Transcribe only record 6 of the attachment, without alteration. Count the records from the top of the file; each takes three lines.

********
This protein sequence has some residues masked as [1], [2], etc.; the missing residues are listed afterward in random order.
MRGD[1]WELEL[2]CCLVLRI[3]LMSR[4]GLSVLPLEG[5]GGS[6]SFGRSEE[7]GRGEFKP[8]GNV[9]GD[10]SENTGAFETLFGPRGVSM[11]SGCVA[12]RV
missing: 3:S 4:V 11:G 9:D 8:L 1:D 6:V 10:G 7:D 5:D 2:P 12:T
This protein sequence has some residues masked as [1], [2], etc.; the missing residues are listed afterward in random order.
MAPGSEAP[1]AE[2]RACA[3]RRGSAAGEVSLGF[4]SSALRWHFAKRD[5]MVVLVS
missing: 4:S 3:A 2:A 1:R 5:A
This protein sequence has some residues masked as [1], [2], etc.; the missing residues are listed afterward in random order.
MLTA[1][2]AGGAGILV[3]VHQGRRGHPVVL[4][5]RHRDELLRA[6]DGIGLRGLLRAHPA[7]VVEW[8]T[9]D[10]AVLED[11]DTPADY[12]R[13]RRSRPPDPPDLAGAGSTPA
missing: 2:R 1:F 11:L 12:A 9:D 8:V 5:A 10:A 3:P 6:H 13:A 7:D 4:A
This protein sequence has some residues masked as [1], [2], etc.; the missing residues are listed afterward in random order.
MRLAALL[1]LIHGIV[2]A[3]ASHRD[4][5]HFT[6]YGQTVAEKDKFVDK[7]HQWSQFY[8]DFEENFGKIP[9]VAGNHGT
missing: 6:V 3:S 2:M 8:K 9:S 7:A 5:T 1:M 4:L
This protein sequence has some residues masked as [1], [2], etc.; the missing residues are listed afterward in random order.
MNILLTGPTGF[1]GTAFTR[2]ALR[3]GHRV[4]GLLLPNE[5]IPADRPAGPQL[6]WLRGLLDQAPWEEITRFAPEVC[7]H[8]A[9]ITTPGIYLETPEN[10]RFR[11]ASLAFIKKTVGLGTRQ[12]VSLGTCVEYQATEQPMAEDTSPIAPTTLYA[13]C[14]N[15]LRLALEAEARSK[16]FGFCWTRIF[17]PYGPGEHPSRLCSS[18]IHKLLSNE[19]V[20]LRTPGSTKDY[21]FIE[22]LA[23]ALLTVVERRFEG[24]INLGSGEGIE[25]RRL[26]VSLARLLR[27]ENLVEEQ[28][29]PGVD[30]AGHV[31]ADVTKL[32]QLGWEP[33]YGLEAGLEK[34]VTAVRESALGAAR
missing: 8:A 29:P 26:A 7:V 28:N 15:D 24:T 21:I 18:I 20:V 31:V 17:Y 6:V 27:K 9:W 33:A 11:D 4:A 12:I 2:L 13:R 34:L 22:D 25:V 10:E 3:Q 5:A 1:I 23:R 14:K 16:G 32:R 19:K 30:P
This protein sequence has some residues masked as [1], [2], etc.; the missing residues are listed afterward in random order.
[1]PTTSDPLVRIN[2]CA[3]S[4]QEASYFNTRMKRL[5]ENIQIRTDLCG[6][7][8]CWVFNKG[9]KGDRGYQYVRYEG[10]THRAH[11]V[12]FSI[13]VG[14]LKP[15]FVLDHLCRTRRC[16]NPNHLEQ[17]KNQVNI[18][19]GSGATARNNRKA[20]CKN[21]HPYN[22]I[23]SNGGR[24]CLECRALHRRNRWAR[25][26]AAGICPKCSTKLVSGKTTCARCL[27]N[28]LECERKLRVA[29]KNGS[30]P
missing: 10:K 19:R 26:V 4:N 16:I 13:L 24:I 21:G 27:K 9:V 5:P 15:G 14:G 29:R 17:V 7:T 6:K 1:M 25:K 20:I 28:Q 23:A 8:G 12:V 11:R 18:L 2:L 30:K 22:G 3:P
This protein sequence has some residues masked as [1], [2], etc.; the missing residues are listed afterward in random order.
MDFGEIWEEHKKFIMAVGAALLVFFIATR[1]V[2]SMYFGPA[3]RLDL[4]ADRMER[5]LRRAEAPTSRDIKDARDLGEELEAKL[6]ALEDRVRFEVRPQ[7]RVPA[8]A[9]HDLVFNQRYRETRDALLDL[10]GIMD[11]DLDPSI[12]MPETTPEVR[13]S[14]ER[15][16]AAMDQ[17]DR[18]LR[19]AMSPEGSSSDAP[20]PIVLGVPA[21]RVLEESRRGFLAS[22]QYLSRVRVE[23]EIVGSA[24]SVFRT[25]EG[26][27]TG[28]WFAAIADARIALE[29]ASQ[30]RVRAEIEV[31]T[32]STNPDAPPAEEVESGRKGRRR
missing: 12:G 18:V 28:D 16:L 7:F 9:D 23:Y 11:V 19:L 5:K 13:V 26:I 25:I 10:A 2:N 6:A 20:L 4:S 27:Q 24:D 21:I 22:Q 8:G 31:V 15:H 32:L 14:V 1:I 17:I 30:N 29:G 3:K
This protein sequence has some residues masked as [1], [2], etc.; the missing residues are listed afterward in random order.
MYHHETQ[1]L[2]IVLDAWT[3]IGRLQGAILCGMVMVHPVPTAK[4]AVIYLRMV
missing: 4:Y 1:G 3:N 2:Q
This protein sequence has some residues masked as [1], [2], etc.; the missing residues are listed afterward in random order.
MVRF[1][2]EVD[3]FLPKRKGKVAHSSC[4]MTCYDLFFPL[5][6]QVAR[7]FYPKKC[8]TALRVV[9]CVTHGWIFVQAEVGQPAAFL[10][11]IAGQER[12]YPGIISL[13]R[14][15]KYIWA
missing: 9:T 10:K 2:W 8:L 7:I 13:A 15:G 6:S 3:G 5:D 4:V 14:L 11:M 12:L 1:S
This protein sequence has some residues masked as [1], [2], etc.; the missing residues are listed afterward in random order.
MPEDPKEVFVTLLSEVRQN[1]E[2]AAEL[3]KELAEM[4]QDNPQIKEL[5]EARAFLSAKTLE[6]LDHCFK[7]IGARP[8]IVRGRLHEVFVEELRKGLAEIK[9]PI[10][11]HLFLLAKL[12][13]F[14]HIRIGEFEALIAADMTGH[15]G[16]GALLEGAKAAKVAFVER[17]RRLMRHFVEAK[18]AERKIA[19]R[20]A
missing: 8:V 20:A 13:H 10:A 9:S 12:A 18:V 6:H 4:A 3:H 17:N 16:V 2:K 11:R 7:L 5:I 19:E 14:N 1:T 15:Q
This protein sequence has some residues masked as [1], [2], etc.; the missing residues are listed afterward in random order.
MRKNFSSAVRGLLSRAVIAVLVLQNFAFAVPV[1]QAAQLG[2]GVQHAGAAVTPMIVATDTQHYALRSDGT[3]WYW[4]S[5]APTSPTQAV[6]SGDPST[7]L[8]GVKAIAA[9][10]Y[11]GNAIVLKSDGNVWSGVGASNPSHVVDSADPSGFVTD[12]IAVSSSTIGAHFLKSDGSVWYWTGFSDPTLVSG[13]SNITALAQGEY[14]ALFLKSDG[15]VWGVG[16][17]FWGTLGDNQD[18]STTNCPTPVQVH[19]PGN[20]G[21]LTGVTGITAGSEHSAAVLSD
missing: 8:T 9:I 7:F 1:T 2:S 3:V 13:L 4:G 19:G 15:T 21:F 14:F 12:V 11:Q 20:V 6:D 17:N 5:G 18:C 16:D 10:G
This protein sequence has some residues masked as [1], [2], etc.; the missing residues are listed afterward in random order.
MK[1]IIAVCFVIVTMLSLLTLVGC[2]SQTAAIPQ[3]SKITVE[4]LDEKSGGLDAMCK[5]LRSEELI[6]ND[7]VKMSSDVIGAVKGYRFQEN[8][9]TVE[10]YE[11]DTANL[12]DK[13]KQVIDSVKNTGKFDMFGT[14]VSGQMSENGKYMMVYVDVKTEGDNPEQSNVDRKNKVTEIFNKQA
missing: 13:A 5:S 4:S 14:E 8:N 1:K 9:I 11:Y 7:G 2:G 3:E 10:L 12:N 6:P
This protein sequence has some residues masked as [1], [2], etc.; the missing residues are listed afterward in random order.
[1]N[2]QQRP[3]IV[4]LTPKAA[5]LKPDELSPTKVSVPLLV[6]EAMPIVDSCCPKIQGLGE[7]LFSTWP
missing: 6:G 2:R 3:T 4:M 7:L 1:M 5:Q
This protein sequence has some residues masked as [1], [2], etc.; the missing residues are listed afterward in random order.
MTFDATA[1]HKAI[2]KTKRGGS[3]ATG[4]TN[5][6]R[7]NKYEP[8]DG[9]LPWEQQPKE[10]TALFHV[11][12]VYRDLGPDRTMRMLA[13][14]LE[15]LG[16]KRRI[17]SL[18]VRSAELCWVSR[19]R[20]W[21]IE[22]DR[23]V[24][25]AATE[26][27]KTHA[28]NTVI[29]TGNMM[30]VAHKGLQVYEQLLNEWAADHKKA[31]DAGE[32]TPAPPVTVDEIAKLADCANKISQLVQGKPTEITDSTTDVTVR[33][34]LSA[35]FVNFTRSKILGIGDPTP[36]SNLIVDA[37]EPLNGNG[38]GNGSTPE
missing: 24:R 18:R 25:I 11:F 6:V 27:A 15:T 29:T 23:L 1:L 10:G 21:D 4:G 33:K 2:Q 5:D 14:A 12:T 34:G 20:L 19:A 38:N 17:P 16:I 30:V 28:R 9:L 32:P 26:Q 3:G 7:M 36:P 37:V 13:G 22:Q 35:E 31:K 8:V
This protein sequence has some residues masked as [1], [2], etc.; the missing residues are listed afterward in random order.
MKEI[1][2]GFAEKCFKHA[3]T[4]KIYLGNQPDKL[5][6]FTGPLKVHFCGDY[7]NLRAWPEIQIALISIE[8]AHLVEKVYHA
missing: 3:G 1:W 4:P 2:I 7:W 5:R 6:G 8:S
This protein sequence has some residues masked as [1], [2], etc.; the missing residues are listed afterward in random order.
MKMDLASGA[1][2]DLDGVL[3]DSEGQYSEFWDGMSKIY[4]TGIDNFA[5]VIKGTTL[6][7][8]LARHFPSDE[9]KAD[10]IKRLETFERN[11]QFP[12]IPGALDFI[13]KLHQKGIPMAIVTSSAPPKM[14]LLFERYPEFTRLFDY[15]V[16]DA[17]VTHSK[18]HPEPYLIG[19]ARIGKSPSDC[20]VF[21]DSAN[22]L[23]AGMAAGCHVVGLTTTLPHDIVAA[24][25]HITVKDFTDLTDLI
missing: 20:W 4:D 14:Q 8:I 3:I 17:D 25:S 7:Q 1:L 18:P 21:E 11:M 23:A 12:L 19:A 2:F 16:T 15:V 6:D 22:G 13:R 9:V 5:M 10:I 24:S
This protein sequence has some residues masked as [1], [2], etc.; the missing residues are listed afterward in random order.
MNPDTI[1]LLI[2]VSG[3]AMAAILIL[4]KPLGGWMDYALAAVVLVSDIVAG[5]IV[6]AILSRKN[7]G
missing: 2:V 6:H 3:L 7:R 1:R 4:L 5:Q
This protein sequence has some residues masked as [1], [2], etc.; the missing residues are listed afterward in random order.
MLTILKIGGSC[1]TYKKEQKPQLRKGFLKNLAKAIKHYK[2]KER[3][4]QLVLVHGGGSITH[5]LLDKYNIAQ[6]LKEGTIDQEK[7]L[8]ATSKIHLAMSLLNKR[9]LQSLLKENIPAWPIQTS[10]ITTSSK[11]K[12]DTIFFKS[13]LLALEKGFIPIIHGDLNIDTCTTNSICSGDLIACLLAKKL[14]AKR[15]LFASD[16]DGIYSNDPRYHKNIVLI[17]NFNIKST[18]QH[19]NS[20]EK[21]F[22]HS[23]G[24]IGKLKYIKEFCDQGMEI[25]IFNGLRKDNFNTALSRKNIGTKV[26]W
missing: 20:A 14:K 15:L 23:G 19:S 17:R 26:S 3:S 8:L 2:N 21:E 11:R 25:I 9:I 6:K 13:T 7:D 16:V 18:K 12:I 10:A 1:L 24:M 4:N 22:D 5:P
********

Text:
This protein sequence has some residues masked as [1], [2], etc.; the missing residues are listed afterward in random order.
[1]PTTSDPLVRIN[2]CA[3]S[4]QEASYFNTRMKRL[5]ENIQIRTDLCG[6][7][8]CWVFNKG[9]KGDRGYQYVRYEG[10]THRAH[11]V[12]FSI[13]VG[14]LKP[15]FVLDHLCRTRRC[16]NPNHLEQ[17]KNQVNI[18][19]GSGATARNNRKA[20]CKN[21]HPYN[22]I[23]SNGGR[24]CLECRALHRRNRWAR[25][26]AAGICPKCSTKLVSGKTTCARCL[27]N[28]LECERKLRVA[29]KNGS[30]P
missing: 10:K 19:R 26:V 4:N 16:I 13:L 24:I 21:G 27:K 9:V 5:P 15:G 14:G 29:R 17:V 7:T 6:K 1:M 25:K 20:I 28:Q 23:A 8:G 12:V 11:R 18:L 2:L 30:K 22:G 3:P